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Figure 7

Comparison of our predictions with the peak of the Reynolds heat flux with DNS data of Abe (22-23) fully smooth channel. (a) Location y+tm; (b) Maximum value τtm∕qw.

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Figure 8

Comparison of the intermediate layer velocity UmR and intermediate layer temperature TmR at the points of maximum Reynolds shear stress and Reynolds heat flux with fully smooth channel DNS data by Iwamoto (21), Abe (22-23), and Hoyas and Jiemenez (24). Present proposal: —— 2/3 asymptote for large Reynolds numbers.

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Figure 9

Velocity distribution (u−Um1)∕uτ in the intermediate layer from smooth channel DNS data of Iwamoto (21), where the velocity Um1 is estimated at maxima of Reynolds shear stress. (a) Intermediate layer variable ξ. (b) Alternate intermediate layer variable ξ−ξm from maxima in Reynolds shear stress. (—) Intermediate layer log region for velocity distribution.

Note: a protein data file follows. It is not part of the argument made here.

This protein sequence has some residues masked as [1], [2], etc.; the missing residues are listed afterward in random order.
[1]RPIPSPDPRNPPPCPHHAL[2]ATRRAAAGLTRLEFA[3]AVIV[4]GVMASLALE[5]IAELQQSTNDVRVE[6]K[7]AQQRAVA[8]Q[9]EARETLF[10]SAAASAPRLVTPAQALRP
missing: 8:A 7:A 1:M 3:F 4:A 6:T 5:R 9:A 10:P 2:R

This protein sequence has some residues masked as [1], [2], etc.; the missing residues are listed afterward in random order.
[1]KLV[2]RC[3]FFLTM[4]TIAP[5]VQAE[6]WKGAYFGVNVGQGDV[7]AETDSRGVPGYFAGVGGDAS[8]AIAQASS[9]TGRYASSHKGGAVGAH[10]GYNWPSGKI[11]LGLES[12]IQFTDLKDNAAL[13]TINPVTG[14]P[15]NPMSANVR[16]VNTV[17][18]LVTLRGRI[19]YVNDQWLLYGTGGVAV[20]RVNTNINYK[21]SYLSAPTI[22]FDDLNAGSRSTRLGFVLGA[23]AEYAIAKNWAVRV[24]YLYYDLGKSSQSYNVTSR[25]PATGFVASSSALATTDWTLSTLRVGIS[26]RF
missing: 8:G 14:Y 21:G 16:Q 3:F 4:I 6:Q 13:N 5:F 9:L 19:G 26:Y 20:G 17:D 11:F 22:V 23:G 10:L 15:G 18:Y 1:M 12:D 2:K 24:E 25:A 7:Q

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Figure 10

Velocity distribution (u−UmR)∕uτ data in the intermediate layer from smooth channel DNS data of Abe (22) and Hoyas and Jimenez (24), where the velocity UmR is estimated at maxima of Reynolds shear stress. (a) Intermediate layer variable ξ. (b) Alternate intermediate layer variable ξ−ξm from maxima in Reynolds shear stress. (—) Intermediate layer log region for velocity distribution.

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Figure 11

Temperature distribution (T−TmR)∕Tτ in the intermediate layer from smooth channel DNS data of Abe (22), where the temperature TmR is estimated at maxima of Reynolds heat flux. (a) Intermediate layer variable ξ. (b) Alternate intermediate layer variable ξ−ξtm from maxima in Reynolds shear stress. (—) Intermediate layer log region for temperature distribution.